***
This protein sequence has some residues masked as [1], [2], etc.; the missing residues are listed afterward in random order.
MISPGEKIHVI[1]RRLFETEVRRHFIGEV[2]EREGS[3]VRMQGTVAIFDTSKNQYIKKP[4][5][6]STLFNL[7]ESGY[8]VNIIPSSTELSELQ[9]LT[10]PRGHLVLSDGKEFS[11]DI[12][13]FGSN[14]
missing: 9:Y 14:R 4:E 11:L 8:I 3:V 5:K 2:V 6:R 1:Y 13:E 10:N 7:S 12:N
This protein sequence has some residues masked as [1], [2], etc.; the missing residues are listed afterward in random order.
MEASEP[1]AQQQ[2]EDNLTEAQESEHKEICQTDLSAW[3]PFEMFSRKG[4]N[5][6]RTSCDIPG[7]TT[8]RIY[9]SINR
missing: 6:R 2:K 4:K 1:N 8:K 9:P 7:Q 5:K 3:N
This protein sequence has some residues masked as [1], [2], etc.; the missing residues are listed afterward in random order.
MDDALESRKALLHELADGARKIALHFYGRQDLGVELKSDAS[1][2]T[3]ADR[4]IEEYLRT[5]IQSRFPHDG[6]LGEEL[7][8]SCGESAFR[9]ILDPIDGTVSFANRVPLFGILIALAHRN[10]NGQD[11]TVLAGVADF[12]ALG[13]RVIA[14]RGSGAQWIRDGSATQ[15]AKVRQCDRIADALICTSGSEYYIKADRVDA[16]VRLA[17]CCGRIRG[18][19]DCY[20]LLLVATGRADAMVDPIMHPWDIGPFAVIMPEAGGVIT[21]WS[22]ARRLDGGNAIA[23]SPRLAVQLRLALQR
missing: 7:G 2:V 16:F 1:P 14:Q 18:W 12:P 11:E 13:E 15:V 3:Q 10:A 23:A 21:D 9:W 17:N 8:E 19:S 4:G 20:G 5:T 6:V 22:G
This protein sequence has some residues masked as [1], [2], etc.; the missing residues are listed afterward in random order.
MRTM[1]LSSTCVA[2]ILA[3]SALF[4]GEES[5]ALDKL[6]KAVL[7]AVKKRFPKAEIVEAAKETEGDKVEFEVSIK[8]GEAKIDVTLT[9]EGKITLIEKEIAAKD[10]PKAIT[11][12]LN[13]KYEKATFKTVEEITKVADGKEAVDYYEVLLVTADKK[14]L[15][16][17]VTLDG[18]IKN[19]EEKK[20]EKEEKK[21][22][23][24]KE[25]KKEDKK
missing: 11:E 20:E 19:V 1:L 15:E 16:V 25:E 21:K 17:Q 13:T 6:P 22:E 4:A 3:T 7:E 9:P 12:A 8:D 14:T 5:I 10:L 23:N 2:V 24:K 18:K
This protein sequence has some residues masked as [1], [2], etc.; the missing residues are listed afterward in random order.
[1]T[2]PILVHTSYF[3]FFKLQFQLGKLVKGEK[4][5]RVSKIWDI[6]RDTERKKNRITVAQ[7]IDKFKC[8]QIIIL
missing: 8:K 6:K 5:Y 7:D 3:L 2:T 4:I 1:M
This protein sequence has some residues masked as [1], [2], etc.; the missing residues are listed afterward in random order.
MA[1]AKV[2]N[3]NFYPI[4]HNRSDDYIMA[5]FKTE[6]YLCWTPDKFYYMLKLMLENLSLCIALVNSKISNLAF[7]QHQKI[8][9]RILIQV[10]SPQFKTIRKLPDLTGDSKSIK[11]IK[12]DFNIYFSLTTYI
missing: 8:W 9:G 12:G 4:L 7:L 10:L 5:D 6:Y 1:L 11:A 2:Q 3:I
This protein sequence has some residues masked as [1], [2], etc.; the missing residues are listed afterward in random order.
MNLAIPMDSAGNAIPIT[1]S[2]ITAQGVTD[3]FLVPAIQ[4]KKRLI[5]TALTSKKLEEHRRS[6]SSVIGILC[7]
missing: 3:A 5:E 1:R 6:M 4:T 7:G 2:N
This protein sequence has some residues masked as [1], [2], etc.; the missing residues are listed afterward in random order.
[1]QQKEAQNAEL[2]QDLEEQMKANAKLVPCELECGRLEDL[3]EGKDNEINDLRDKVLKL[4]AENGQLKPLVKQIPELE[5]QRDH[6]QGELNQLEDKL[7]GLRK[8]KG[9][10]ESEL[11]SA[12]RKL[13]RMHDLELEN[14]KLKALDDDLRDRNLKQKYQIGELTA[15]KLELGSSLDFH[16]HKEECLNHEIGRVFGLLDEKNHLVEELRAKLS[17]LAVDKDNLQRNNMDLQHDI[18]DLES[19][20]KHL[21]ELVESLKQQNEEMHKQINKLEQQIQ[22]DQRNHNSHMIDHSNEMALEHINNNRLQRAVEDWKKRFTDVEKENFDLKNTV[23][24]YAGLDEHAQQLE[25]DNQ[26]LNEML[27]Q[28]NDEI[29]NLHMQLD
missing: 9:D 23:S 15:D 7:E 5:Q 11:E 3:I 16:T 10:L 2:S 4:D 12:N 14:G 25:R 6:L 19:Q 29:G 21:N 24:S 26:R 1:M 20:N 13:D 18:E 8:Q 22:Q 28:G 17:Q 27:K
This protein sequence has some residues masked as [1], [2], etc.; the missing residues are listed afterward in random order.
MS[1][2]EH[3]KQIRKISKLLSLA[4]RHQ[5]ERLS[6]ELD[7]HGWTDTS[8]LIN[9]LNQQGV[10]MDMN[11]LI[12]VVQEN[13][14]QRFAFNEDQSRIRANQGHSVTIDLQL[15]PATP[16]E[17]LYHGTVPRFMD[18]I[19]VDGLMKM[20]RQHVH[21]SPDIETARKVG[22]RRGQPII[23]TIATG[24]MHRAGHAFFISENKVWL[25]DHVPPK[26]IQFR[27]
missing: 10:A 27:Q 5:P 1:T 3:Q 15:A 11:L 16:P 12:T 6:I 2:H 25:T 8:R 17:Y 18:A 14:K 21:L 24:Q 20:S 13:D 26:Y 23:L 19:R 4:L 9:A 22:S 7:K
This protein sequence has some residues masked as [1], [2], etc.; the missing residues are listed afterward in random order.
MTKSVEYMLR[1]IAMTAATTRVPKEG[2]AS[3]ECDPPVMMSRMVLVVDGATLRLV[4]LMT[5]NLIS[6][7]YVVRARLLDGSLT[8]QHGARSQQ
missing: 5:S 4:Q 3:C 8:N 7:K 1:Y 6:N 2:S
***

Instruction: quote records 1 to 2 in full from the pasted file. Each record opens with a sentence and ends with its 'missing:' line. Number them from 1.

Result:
This protein sequence has some residues masked as [1], [2], etc.; the missing residues are listed afterward in random order.
MISPGEKIHVI[1]RRLFETEVRRHFIGEV[2]EREGS[3]VRMQGTVAIFDTSKNQYIKKP[4][5][6]STLFNL[7]ESGY[8]VNIIPSSTELSELQ[9]LT[10]PRGHLVLSDGKEFS[11]DI[12][13]FGSN[14]
missing: 9:Y 14:R 4:E 11:L 8:I 3:V 5:K 2:V 6:R 1:Y 13:E 10:N 7:S 12:N
This protein sequence has some residues masked as [1], [2], etc.; the missing residues are listed afterward in random order.
MEASEP[1]AQQQ[2]EDNLTEAQESEHKEICQTDLSAW[3]PFEMFSRKG[4]N[5][6]RTSCDIPG[7]TT[8]RIY[9]SINR
missing: 6:R 2:K 4:K 1:N 8:K 9:P 7:Q 5:K 3:N